Children’s Games in Street and Playground: Volume 1: Chasing, Catching, Seeking
Perhaps this book should come with a warning to parents: within these pages, children deliberately scare each other, ritually hurt each other, take foolish risks, promote fights, and play ten against one. And yet throughout, they consistently observe their own sense of fair play.
‘During the past fifty years, shelf-loads of books have been written instructing children in the games they ought to play — and some even instructing adults on how to instruct children in the games they ought to play — but few attempts have been made to record the games children in fact play.’
This was Iona and Peter Opie’s pertinent observation in 1969, and it was this gap that they sought to fill with their exhaustive survey, through the 1960s, of the games that children ‘in fact play’ aged roughly between six and twelve years of age, and when outdoors — and usually out of sight.
The Opies weren’t interested in formal games and sports supervised by parents or teachers. What excited them were the rough-and-tumble games for which, as one child described, ‘nothing is needed but the players themselves.’ They were also anxious that, in their meticulous recording of the games, the spirit of the play, the zest, variety and disorderliness, should not be lost.
The result was their classic work Children’s Games in Street and Playground. To aid a clear and lively presentation of their remarkable study, the original single book has been divided into two. Both volumes record games played in the street, park, playground and wasteland of more than 10,000 children from the Shetland Isles to the Channel Islands, although the majority of the information comes from children living in big cities such as London, Liverpool, Bristol and Glasgow.
This first volume focuses on starting a game, and games involving chasing, catching and seeking, and includes favorites such as The Dreaded Lurgi, What’s the Time Mr. Wolf, Stuck in the Mud, and British Bulldog, as well as around 40 other games. Each game is described in detail and gives the rhymes and saying children repeat while play them, together with the different names under which they are played. Brief historical notes are also included where relevant.
The children of the 1960s, the Opies noted, are often thought ‘to be incapable of self-organization, and to have become addicted to spectator amusements’ to the extent that adults must be relied on to provide play materials, ideas and time to play with them. The same attitudes are still widespread today with our concerns about television and computer games, and the middle-class parental impulse to fill our children’s days with organised classes and play dates. ‘However much children may need looking after, they are also people going about their own business within their own society.’ There are important lessons to be learned from this book about giving children the time and physical space to be themselves with other children.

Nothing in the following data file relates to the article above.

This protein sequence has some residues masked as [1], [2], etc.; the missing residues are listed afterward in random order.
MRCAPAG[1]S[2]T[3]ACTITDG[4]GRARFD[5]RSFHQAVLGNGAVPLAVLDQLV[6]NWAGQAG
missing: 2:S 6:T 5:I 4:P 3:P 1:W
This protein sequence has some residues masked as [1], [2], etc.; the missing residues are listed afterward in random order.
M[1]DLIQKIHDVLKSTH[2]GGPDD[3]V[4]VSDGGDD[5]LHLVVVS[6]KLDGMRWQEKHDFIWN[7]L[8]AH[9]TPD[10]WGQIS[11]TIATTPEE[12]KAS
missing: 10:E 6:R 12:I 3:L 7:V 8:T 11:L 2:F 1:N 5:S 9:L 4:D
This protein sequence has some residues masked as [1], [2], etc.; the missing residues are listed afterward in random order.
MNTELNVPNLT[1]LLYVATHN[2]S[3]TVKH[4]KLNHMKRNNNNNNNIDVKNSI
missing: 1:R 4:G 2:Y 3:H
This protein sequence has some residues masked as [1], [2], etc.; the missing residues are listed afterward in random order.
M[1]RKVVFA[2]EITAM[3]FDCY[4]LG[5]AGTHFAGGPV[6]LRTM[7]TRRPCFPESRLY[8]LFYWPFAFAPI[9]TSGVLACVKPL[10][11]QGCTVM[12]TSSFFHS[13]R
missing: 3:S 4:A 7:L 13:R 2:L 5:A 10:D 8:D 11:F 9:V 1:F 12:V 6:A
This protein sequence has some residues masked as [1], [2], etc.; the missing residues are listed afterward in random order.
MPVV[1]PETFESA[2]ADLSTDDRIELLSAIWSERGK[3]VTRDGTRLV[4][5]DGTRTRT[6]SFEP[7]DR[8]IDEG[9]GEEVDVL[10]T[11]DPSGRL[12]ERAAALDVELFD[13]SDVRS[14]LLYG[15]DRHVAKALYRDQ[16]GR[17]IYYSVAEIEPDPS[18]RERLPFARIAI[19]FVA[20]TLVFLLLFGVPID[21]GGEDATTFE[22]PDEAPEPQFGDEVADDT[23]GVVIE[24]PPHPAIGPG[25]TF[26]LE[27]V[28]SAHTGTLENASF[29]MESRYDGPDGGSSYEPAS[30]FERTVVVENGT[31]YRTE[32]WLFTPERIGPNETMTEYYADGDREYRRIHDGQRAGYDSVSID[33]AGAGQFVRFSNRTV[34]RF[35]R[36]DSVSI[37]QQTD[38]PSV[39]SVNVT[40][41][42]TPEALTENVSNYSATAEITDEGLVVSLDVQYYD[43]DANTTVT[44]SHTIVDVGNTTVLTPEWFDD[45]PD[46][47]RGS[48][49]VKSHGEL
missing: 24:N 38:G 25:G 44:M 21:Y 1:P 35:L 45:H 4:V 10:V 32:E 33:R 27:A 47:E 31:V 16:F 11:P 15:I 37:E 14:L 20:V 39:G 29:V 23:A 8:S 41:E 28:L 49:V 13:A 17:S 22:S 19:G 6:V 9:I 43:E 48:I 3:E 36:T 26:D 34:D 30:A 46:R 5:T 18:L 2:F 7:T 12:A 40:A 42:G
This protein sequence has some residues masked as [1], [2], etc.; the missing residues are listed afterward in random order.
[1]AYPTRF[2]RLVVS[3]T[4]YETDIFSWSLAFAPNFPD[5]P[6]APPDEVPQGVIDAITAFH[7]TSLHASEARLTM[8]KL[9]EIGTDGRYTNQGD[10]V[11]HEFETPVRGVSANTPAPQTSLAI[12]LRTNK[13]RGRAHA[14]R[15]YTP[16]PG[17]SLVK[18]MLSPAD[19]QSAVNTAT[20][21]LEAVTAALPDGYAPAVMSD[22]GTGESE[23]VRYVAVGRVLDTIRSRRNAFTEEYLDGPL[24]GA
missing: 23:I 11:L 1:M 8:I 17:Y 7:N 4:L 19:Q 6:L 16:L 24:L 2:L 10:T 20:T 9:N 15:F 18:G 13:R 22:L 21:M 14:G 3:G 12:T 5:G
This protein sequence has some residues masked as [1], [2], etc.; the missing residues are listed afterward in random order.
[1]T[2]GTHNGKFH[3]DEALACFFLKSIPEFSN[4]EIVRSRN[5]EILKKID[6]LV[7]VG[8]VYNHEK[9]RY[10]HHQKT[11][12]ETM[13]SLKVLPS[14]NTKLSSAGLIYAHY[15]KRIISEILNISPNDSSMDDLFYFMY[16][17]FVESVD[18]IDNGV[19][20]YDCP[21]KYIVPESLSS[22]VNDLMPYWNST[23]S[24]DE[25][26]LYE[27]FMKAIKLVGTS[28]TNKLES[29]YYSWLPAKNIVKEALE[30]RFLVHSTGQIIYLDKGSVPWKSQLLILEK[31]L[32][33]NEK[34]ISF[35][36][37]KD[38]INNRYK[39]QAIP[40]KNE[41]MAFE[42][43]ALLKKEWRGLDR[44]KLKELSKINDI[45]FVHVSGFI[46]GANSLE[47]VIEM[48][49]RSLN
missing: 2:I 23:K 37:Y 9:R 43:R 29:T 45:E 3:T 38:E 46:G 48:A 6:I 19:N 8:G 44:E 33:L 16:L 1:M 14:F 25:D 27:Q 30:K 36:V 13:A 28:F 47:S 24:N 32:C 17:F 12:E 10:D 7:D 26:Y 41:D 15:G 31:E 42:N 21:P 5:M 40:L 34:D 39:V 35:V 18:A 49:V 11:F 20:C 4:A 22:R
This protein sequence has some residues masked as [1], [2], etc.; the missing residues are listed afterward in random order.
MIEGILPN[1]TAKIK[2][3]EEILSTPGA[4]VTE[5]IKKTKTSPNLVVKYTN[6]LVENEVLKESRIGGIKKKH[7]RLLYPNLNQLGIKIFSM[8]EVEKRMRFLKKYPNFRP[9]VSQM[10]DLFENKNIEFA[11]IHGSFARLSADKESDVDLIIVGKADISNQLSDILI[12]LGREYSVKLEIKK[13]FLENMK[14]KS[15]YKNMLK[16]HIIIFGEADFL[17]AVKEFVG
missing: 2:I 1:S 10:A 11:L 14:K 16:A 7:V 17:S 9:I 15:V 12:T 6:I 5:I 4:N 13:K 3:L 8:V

Table of Contents
1. Starting a game
The preliminaries to a game can be a sport in themselves
AVOIDANCE OF DISLIKED ROLE.
SELECTION MADE BY CHANCE.
ODD MAN OUT.
COUNTING FISTS OR FEET.
2. Chasing games
Games in which a player tries to touch others who are running freely in a prescribed area
THE LANGUAGE OF THE CHASE.
PLAYERS RESTRICTED TO PARTICULAR WAY OF MOVING
CHASES IN A DIFFICULT ENVIRONMENT
THE DREADED LURGI.
TOUCHWOOD. TOUCH IRON. TOUCH COLOUR. COLOURS.
TOM TIDDLER’S GROUND.
THREE STOOPS AND RUN FOR EVER.
VESTIGIAL FEATURES IN ‘CHAIN HE’ VARIANTS.
CRUSTS AND CRUMBS.
LITTLE BLACK MAN.
WHAT’S THE TIME, MR. WOLF? I’LL FOLLOW MY MOTHER TO MARKET. JOHN BROWN.
DEAD MAN ARISE.
STUCK IN THE MUD. UNDERGROUND TIG. TUNNEL TOUCH. TICKY LEAPFROG. GLUEPOTS.
CAT AND MOUSE.
FOX AND CHICKENS.
BLIND MAN’S BUFF. JINGLING.
FROG IN THE MIDDLE.
3. Catching games
Games in which a player attempts to intercept other players who are obliged to move
from one designated place to another (often from one side of a road to another), and
who if caught either take the catcher’s place or, more often, assist him
WALL TO WALL.
BLACK PETER. SHEEP, SHEEP, COME HOME.
FARMER, FARMER, MAY WE CROSS YOUR GOLDEN RIVER?
BAR THE DOOR.
BRITISH BULLDOG (1).
BRITISH BULLDOG (2).
WALK THE PLANK OR JOIN THE CREW.
KINGS, QUEENS, AND JACKS.
FRENCH AND ENGLISH.
4. Seeking games
Games in which a player tries to find others, who obtain safety by remaining
out of sight or by getting back to the starting place
ONE MAN PLUS.
I DRAW A SNAKE UPON YOUR BACK.
COME TO COVENTRY.
TIN CAN TOMMY.
HUNT THE KEG.
About the Author
Iona Archibald Opie was born in 1923. During the Second World War, she met and married Peter Opie. Together they became a renowned husband-and-wife team of folklorists with a particular interest in children’s toys, games and literature, working from their home in Hampshire and conducting primary fieldwork all over the United Kingdom. Their remarkable collection of children’s books and ephemera was purchased by the Bodleian Library in Oxford in 1988. They were the authors of over 30 books including The Oxford Dictionary of Nursery Rhymes (1952) and The Lore and Language of Schoolchildren (1959). Iona Opie lives in Hampshire.
Peter Mason Opie (1918-82) was a specialist in children’s literature. He met and married Iona Archibold during the Second World War, and together they became a renowned husband-and-wife team of folklorists with a particular interest in children’s toys, games and literature, working from their home in Hampshire and conducting primary fieldwork all over the United Kingdom. Their remarkable collection of children’s books and ephemera was purchased by the Bodleian Library in Oxford in 1988. They were the authors of over 30 books including The Oxford Dictionary of Nursery Rhymes (1952) and The Lore and Language of Schoolchildren (1959).
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